Waswagoning offers visitors a re-created Ojibwe village on the shore of Moving Cloud Lake on the Lac du Flambeau Reservation. This exhibit by Nick Hokking and members of the Lac du Flambeau band depicts Ojibwe wigwams, utensils, and material goods. Wigwams were the major house type used by local native people in the wooded headwaters of the Mississippi River tributaries. Women could quickly erect these simple structures from materials growing wherever the band moved the camp. Women gathered flexible saplings, removed the bark, sharpened one end (though, more commonly, poles were reused from the previous camp), and inserted the poles into the ground in a circle or oval outline. They then bent the poles over to meet a sapling from the opposite side and lashed them together with cordage made from the inner bark of a tree or with leather thongs. Smaller saplings linked the vertical poles. The result was a domed framework, on which birch bark or woven cattail mats were hung and tied in place. A hole in the center of the roof allowed the smoke from the campfire to escape, and an eastward-facing doorway provided access. A hide or blanket served as a door.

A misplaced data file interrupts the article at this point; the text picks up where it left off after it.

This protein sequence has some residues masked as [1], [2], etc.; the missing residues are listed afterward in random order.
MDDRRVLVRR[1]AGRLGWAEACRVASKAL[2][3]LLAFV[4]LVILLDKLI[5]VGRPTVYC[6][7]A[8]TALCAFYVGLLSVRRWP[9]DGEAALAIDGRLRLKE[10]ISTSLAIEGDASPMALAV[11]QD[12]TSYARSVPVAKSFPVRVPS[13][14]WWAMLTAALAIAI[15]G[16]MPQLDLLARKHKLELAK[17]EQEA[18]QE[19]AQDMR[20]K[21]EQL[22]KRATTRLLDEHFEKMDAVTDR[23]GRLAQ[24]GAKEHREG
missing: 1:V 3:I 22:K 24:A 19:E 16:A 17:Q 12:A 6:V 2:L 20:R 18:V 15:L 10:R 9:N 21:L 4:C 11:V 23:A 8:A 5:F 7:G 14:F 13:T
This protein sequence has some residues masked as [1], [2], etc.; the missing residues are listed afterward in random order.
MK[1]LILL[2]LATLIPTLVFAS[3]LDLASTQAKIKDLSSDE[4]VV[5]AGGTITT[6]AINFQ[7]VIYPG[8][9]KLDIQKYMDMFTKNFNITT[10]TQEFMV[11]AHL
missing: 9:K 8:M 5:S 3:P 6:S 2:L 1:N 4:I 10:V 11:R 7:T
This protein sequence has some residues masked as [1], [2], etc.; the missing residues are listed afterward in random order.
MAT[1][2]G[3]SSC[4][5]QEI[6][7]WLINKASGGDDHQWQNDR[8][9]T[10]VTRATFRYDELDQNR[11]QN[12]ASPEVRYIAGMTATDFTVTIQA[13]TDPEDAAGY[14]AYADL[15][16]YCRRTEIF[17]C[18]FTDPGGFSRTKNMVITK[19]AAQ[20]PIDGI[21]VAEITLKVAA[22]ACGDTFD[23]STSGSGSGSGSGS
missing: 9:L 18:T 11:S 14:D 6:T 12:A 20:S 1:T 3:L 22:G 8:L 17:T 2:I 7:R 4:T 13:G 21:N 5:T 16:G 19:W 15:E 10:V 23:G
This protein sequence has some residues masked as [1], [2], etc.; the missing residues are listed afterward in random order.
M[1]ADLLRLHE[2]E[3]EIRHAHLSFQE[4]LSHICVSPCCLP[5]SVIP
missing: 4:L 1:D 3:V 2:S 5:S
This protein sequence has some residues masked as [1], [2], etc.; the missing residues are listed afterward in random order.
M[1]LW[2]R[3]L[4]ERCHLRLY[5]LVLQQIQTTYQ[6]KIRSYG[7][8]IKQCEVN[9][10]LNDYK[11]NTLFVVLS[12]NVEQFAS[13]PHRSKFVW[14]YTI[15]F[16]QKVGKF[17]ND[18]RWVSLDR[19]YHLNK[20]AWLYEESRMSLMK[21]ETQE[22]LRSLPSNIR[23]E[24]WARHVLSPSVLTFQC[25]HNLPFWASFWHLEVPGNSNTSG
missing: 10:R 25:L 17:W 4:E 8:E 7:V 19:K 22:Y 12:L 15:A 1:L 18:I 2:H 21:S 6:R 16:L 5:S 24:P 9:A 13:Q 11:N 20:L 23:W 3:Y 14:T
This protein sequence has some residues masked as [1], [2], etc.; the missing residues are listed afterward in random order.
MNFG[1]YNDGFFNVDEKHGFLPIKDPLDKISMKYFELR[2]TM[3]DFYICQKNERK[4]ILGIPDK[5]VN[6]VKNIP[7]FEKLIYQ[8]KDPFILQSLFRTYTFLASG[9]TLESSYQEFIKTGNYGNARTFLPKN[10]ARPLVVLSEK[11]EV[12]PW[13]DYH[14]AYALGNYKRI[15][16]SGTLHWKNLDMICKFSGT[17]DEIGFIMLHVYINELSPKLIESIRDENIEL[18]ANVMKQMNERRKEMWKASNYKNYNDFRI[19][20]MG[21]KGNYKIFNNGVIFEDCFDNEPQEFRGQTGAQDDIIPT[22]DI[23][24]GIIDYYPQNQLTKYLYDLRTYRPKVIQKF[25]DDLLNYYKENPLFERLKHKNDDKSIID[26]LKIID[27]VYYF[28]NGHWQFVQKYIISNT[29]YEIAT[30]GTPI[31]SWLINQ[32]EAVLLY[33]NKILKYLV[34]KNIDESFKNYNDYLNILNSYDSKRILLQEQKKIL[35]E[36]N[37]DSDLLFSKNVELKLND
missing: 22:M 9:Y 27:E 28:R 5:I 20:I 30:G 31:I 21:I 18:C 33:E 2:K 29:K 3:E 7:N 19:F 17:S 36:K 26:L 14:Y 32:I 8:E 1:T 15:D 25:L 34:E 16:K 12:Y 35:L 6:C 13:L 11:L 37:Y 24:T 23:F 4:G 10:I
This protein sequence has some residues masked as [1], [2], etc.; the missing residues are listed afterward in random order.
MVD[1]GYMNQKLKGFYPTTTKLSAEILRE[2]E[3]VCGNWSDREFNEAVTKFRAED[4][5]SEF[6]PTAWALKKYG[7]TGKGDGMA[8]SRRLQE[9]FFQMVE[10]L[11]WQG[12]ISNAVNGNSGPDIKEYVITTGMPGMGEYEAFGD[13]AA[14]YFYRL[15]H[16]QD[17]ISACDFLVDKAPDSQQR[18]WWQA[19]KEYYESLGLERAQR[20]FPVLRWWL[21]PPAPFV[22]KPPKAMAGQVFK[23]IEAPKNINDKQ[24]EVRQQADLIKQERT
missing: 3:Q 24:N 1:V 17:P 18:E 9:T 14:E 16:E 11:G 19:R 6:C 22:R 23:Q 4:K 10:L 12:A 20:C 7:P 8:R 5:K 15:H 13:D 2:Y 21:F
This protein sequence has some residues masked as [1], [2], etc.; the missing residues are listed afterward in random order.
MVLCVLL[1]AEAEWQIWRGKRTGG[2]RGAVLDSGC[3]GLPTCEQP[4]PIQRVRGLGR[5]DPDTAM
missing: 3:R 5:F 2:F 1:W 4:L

You are here
If SAH Archipedia has been useful to you, please consider supporting it.
SAH Archipedia tells the story of the United States through its buildings, landscapes, and cities. This freely available resource empowers the public with authoritative knowledge that deepens their understanding and appreciation of the built environment. But the Society of Architectural Historians, which created SAH Archipedia with University of Virginia Press, needs your support to maintain the high-caliber research, writing, photography, cartography, editing, design, and programming that make SAH Archipedia a trusted online resource available to all who value the history of place, heritage tourism, and learning.